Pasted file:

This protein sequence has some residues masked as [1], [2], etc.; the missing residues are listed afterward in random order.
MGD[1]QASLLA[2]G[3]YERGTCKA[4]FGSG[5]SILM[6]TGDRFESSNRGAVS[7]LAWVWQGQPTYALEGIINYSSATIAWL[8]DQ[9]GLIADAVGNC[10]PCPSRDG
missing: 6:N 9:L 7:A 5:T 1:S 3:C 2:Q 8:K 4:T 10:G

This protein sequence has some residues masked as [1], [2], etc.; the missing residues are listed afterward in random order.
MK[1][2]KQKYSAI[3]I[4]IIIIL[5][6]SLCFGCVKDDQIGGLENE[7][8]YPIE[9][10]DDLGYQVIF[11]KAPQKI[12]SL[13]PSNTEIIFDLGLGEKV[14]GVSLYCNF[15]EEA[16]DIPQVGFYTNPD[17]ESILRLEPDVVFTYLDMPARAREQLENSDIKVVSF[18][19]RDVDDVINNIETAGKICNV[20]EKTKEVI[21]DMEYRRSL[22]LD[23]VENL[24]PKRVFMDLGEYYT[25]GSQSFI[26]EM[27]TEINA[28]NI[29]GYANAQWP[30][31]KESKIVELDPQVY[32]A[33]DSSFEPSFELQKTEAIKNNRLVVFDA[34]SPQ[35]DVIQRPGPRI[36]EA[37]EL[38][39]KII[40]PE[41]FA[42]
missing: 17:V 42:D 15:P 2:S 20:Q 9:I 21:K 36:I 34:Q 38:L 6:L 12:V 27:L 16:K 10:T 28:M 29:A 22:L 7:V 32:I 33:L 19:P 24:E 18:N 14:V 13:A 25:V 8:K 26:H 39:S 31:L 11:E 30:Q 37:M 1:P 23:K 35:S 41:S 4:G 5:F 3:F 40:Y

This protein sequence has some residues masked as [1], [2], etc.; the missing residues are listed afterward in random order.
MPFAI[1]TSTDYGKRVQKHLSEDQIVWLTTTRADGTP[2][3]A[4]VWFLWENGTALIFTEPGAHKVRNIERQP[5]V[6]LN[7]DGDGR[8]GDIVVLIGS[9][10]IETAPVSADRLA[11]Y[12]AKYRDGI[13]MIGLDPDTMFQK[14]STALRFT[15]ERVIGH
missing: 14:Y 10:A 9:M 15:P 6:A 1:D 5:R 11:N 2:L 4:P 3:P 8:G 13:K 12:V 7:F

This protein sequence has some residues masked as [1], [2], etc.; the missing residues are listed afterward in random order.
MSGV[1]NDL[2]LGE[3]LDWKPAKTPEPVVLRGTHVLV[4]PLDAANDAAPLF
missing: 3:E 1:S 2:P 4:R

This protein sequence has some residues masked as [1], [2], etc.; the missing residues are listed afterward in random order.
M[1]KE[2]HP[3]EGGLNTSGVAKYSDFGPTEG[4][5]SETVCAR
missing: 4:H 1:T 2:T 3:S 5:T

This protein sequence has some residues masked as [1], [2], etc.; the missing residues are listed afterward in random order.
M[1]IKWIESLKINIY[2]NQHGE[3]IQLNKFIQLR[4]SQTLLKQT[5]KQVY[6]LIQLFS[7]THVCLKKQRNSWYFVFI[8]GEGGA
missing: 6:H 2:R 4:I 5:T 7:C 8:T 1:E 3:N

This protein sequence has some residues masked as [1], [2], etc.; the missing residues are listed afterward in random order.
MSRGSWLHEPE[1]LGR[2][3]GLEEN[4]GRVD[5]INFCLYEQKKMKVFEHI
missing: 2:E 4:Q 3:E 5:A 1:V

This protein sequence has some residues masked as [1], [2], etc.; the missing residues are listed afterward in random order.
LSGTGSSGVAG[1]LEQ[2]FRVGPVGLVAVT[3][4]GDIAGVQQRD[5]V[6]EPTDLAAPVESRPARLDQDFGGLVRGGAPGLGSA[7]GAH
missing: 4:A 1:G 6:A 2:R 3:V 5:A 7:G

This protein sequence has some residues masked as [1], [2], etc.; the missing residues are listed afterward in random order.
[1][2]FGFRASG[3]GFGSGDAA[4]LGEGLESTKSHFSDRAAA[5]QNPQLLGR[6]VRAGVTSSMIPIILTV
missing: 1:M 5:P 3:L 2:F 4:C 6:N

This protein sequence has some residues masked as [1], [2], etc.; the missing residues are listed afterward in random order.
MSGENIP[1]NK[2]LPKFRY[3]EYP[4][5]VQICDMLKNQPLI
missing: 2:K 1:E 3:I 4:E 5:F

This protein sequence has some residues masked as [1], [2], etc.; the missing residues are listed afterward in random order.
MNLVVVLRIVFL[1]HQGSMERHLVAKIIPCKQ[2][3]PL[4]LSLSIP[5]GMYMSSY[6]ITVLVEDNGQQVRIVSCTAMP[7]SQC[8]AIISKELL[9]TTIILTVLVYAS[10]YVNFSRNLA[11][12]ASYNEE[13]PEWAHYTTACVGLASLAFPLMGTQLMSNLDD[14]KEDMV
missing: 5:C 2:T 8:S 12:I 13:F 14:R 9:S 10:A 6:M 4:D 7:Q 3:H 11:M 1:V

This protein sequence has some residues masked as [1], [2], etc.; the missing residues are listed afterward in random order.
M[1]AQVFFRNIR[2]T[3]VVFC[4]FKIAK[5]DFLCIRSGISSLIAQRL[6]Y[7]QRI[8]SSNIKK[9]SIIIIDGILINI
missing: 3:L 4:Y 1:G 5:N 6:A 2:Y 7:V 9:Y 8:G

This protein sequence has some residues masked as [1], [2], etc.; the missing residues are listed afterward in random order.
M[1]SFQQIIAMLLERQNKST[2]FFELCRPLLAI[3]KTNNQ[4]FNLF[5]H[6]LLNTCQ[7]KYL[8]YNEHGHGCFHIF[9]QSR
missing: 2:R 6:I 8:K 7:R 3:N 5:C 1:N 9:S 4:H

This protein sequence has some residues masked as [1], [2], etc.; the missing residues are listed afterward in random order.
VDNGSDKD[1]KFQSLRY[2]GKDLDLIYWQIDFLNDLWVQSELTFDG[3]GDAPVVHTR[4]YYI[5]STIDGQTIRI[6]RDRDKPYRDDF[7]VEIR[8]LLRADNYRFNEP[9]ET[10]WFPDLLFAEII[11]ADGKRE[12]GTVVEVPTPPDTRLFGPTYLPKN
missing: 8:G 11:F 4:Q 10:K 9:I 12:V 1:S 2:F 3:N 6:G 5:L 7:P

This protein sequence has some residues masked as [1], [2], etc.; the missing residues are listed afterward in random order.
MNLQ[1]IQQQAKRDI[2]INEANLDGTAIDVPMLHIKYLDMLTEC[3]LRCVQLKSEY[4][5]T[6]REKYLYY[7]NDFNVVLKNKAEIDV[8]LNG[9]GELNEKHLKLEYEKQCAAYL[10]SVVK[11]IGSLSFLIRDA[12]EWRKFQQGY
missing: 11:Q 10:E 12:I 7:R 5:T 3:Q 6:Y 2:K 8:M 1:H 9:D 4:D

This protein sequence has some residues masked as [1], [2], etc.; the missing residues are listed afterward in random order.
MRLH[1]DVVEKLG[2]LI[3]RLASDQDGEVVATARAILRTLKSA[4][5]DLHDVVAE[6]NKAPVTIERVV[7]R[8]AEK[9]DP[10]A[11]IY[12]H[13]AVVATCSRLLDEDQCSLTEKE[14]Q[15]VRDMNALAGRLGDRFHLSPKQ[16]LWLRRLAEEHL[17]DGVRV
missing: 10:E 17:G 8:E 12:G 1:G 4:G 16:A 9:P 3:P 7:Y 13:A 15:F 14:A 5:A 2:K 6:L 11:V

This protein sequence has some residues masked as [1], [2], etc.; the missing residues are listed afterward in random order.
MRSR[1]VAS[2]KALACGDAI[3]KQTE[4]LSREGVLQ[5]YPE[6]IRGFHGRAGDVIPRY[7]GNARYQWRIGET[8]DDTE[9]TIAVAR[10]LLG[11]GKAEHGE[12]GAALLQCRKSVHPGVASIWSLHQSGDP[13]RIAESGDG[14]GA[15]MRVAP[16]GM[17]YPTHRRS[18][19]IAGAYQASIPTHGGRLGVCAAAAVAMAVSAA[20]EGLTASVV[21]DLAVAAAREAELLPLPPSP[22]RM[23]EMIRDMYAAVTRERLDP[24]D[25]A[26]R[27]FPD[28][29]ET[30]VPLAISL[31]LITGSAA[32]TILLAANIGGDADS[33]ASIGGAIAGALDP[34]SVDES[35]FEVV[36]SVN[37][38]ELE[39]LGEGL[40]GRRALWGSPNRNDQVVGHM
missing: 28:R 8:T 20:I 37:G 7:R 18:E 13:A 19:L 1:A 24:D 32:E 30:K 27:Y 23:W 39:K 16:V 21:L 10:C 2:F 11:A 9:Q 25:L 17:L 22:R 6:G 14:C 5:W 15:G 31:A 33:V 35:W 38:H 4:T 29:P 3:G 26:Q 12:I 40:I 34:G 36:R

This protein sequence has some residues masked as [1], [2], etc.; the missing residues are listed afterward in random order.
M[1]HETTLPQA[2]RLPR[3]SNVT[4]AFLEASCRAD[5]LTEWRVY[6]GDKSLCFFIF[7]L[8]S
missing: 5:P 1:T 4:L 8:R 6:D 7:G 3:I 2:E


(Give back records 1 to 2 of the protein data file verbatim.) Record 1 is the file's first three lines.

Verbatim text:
This protein sequence has some residues masked as [1], [2], etc.; the missing residues are listed afterward in random order.
MGD[1]QASLLA[2]G[3]YERGTCKA[4]FGSG[5]SILM[6]TGDRFESSNRGAVS[7]LAWVWQGQPTYALEGIINYSSATIAWL[8]DQ[9]GLIADAVGNC[10]PCPSRDG
missing: 6:N 9:L 7:A 5:T 1:S 3:C 2:Q 8:K 4:T 10:G

This protein sequence has some residues masked as [1], [2], etc.; the missing residues are listed afterward in random order.
MK[1][2]KQKYSAI[3]I[4]IIIIL[5][6]SLCFGCVKDDQIGGLENE[7][8]YPIE[9][10]DDLGYQVIF[11]KAPQKI[12]SL[13]PSNTEIIFDLGLGEKV[14]GVSLYCNF[15]EEA[16]DIPQVGFYTNPD[17]ESILRLEPDVVFTYLDMPARAREQLENSDIKVVSF[18][19]RDVDDVINNIETAGKICNV[20]EKTKEVI[21]DMEYRRSL[22]LD[23]VENL[24]PKRVFMDLGEYYT[25]GSQSFI[26]EM[27]TEINA[28]NI[29]GYANAQWP[30][31]KESKIVELDPQVY[32]A[33]DSSFEPSFELQKTEAIKNNRLVVFDA[34]SPQ[35]DVIQRPGPRI[36]EA[37]EL[38][39]KII[40]PE[41]FA[42]
missing: 17:V 42:D 15:P 2:S 20:Q 9:I 21:K 36:I 34:Q 38:L 6:L 12:V 27:L 16:K 10:T 28:M 29:A 22:L 7:V 32:I 33:L 19:P 24:E 18:N 14:V 13:A 25:V 8:K 26:H 39:S 31:L 11:E 30:Q 37:M 1:P 23:K 35:S 41:S 4:G 5:F 3:F 40:Y